For Suzzy Roche, music is a prayer

Suzzy and Maggie Roche perform at Club Helsinki on Friday, June 28

by Seth Rogovoy

(GREAT BARRINGTON, Mass., June 27, 2002) – Suzzy Roche always knew that some day she wanted to set people’s personal prayers to original music, but she never had any idea how to go about doing it.

So when she received a random invitation in the mail one day to take part in a seminar at Harvard University’s Institute on the Arts and Civic Dialogue about prayer – to join a community of artists and people from everyday walks of life to explore their thoughts and feelings about prayer -- she literally began to shake, she says, at the realization that she had found the way in to her long-elusive project.

The seminar, which was the brainchild of playwright, author and actress Anna Deavere Smith, brought Roche and her sister Maggie – who will be at Club Helsinki (528-3394) on Friday night, June 28, at 8:30 – to a community that was non-judgmental, non-sectarian, and open to deeply personal exploration of prayer and spirituality.

The result of their collaboration can be heard on “Zero Church” (Red House), Suzzy and Maggie Roche’s latest album, which includes 17 prayers, written variously by a Vietnam veteran, a freed Sudanese slave, a woman with AIDS, and one, “New York City,” written by Suzzy Roche herself, a prayer for her hometown written in the wake of September 11th.

“I feel like this is what I’ve been making music for all my life, in order to do this,” said Suzzy Roche in a recent phone interview from her apartment in lower Manhattan. “It was such a profound exchange and so useful to so many people. It felt like such a freedom from the whole idea of the music business, which I never felt I was in but sort of hanging on the end of.

“But in terms of the material and why I was interested in the first place, I think it’s taken me twenty-five years to have the knowledge and sensitivity to work in this way.”

For most of those 25 years, Roche was in a trio with Maggie and their sister Terre, recording and performing as The Roches, the quirky, bohemian, folk-pop outfit noted for their witty lyrics about urban angst, their heavenly, sophisticated harmonies, and their thrift-shop clothes and leg warmers. Albums by the Roches included “Nurds,” “Speak,” “A Dove” and “ Can We Go Home Now?” They performed and recorded with Paul Simon, Philip Glass and the Indigo Girls, and even enjoyed a brief spell as animated characters in the Steven Spielberg series, “Tiny Toons.”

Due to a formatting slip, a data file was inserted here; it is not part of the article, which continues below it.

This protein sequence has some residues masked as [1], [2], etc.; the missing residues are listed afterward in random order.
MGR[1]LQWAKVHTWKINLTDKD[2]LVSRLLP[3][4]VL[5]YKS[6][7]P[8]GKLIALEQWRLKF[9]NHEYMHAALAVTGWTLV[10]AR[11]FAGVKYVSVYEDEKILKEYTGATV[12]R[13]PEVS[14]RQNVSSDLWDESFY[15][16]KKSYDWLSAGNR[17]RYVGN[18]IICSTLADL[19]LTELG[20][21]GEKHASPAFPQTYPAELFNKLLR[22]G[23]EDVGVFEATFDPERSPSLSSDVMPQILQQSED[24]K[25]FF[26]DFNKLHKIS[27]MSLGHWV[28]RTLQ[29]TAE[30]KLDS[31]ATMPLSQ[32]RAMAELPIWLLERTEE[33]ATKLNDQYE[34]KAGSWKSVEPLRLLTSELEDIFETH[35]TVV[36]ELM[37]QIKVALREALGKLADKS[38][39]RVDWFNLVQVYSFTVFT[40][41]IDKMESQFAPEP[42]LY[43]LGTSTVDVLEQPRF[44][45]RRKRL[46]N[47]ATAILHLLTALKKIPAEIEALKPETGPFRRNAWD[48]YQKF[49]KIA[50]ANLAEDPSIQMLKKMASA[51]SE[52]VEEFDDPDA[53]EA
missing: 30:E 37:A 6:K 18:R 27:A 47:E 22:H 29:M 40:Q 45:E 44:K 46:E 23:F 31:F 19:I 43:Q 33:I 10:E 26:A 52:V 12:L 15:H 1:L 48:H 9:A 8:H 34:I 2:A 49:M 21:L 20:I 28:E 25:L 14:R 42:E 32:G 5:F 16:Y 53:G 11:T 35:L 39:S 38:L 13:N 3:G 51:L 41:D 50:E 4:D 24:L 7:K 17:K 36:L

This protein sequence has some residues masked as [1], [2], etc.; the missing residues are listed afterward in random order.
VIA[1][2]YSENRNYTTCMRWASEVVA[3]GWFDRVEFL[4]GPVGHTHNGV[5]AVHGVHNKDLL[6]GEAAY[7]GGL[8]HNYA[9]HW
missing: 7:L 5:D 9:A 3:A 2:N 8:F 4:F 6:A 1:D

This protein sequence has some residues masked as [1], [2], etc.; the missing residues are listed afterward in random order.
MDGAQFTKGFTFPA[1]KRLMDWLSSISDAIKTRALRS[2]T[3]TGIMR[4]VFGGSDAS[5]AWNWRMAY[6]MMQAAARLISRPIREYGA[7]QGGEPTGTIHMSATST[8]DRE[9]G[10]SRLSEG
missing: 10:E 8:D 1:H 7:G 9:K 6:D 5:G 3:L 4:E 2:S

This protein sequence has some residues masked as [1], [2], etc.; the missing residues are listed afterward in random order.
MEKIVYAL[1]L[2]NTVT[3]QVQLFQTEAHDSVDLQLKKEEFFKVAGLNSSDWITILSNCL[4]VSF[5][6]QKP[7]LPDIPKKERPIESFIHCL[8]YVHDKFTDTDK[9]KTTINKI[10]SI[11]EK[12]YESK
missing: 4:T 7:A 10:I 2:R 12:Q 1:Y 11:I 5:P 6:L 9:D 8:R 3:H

The sisters stopped performing together as a trio in the late 1990s. Suzzy has made two solo albums since then, “Holy Smokes” and “Songs from an Unmarried Housewife and Mother, Greenwich Village, U.S.A.” Terre, who passed up the opportunity to join her sisters for the “Zero Church” project, issued her own solo album, “ The Sound of a Tree Falling,” in 1998.

Suzzy Roche sees “Zero Church” as a culmination of her work in many ways.

“I’ve always felt my work was a kind of prayer,” she said. “The Pope even said that every song is a prayer. I think there’s something to that.

“The place where songs come from is maybe a similar place to where prayer comes from. Because it has to be a cleared-out place. And usually there’s a little bit of despair in there too. Or you have to be lost in order to find a song.

While Roche doesn’t consider herself a religious person, and doesn’t pray in the conventional sense, she has always been fascinated by those who pray religiously.

“I’ve always been attracted to people who have faith in something,” she said. “I’m very touched by hearing them talk about it. I guess I have a natural attraction to that. If I had had more of it in myself, I wouldn’t have been as compelled to go outside myself and find it.”

In the liner notes to “ Zero Church,” Roche refers to the process of working with the community at the institute as a “life changing experience.”

“It made a profound dent in me,” she said. “In some ways it was just a natural place where I was already heading, a place where I can’t go back from.

“It’s hard to figure out. It’s hard to stay interested in making art that doesn’t relate to the world in that kind of a way.

“For so long I’ve been writing from my own perspective. I can always write songs, and I have my own point of view. But I am particularly interested in the idea of collaborating with people, whatever it is. Especially this subject -- it’s so huge and it belongs to everyone. Even though it’s a very intimate exchange it somehow has a universal relevance.”

Roche recognizes that audiences still want to hear songs from the repertoire of the Roches and her solo albums, so her live shows consist mostly of that material and are only peppered with a few prayers from “ Zero Church.”

“We do some of them, but I feel very protective of the project,” she said. “A lot of people have big resistance to hearing that word -- prayer. So we’re very careful how we use them.”

[This column originally appeared in the Berkshire Eagle on June 28, 2002. Copyright Seth Rogovoy 2002. All rights reserved.]

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